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Vatican Museum

The Vatican Museums are one of the largest and oldest museum collections in the world. With over 40 rooms viewable by the public containing thousands of pieces of art, the sheer size of the complex surprises most visitors.

The majority of the museums are rooms of ancient Roman sculpture and Renaissance paint work. You have to go through the Vatican Museums to get to the Sistine Chapel so all tours, including my own, start there.

Once inside, you have a choice of which route to take. Since the year 2000 the museums have been a one way system. Seeing all of the Museums would take about 4/5 hours, half would take 2, the minimum route lasts 1 hour before you can see the chapel. This is the same regardless of what guide or tour you choose.

When was the Vatican Built

The Museums were started over 500 years ago, in 1506, when the Laocoon statue was discovered buried in Rome. Pope Julius II sent Michelangelo out to appraise it and on his advice bought it and started collecting sculpture for the Vatican. Julius already owned the Apollo Belvadere statue and brought this to the Vatican, commissioning architect Donato Bramante to build a courtyard to house these.

Julius is the man who paid Michelangelo to paint the Sistine Chapel Ceiling and paid Raphael to paint the papal apartments, which we now call the Raphael Rooms. This period of increased artistic standards and reinterest in ancient sculpture would be called the Renaissance or rebirth.

Over time different Popes added to the collections either buying or commissioning sculpture and paintings and the museums expanded accordingly.

Pinacoteca: Painting Gallery
The Sistine Chapel
The Raphael Rooms
The Sobieski Room
The Papal Apartments
Gallery of the Maps
Gallery of Tapestries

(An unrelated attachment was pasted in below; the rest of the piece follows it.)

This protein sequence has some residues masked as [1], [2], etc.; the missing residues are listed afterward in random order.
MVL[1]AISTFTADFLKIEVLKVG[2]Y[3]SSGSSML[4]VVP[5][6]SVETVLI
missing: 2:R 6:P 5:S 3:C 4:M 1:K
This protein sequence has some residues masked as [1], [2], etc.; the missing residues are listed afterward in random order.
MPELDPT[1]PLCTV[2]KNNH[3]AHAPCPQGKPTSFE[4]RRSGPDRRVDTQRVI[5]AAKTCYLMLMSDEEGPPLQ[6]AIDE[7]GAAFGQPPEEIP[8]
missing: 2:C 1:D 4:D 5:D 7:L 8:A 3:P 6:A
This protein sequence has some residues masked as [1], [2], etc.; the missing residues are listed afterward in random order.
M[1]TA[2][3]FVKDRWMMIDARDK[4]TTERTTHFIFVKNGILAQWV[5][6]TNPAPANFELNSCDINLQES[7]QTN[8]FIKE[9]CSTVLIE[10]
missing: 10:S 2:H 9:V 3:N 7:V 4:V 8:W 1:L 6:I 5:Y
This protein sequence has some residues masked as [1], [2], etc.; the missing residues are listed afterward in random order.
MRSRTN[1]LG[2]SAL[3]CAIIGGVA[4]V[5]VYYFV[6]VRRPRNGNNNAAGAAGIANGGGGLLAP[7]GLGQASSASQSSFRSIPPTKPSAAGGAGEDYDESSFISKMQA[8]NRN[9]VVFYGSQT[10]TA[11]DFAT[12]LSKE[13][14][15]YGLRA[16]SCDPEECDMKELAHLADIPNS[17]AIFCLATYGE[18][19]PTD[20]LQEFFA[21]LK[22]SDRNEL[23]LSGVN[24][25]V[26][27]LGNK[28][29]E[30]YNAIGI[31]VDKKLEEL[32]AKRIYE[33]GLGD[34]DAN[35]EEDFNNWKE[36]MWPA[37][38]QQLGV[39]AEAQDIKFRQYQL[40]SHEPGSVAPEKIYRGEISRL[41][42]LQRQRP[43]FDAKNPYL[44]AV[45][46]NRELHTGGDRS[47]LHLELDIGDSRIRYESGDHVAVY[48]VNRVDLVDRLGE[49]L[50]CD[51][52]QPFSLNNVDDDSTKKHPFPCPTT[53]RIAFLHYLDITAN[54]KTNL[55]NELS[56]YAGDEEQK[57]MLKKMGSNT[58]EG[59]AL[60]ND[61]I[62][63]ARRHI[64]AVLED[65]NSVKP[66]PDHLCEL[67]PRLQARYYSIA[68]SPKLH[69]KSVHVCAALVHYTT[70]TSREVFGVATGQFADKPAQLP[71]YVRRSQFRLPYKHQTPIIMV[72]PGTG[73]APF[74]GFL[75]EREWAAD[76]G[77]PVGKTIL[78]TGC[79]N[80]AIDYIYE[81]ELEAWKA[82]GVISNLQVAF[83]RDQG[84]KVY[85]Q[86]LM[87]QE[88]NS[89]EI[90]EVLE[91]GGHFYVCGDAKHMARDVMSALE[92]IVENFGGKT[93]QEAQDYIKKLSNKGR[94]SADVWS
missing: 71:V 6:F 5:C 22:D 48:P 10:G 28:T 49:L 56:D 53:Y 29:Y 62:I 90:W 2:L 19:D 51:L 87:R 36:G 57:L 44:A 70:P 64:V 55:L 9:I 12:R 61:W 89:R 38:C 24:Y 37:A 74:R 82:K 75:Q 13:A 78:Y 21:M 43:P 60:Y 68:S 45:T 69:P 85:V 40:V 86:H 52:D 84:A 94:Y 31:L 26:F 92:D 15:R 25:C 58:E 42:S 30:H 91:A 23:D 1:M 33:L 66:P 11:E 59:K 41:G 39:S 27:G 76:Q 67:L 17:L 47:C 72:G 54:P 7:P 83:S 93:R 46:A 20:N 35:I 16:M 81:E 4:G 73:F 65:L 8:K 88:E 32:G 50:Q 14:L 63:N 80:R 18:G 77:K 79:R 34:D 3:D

Gallery of Candelabra
Pinecone Courtyard
Braccio Nuovo
Gallery of Busts
Octagonal Courtyard
Hall of the Muses
The Round Room
Greek Cross Room
Main Entrance
Belvadere Courtyard
Vatican Gardens Viewing Deck

Sections of the Vatican Museums

Entrance and North side of the Museums:

Pinacoteca
Garden overlook
Pine Cone Courtyard

Pio Clementine Museum

This Section was built by two Popes; Clement XIV Ganganelli (1769-1774) and Pius VI Braschi (1775-1799):

The Octagonal Courtyard
The Hall of Muses
The Round Room
The Room of the Greek Cross
Gallery of the Candelabra

Chiaramonti Museum

The Chiaramonti Museum is is named after pope Pius VII Chiaramonti (1800-1823) and is one long room linking the Papal Residence to the older Museum and a new wing or Braccio Nuovo:

The Gallery of the Busts
The Braccio Nuovo

Newer Vatican Museums Section

Other rooms have been created and updated by Popes:

Tapestry Gallery
Gallery of the Maps
Sobieski Room
Room of the Immaculate Conception

The Raphael Rooms

The Raphael Rooms were a set of Papal Apartments paid for by Pope Julius II (1503-1513) who didn't want to sleep where his Borgia precedessor Alexander VI had slept. They were decorated by Raphael Sanzio and his assistants Giovanni Francesco Penni and Guilo Romano.
The Raphael Rooms

Borgia Apartments

The Borgia Apartments are where Pope Alexander VI (1492 - 1503) slept, they were primary decorated by Pinturrichio and his assistants:
The Borgia Apartments

The Sistine Chapel

The Sistine Chapel was built by Pope Sixtus IV, hence the name - there is not another 15 of them, and is the private chapel of the Pope and where most Popes have been elected since 1482. It was decoarted by various people including Ghirlandaio, Perugino, Botticelli and later Michelangelo.
The Sistine Chapel

The Vatican Library

The Vatican Library housed the library and archives of the Vatican State, now are are long corridor leading to exit of the museums.
The Vatican Library

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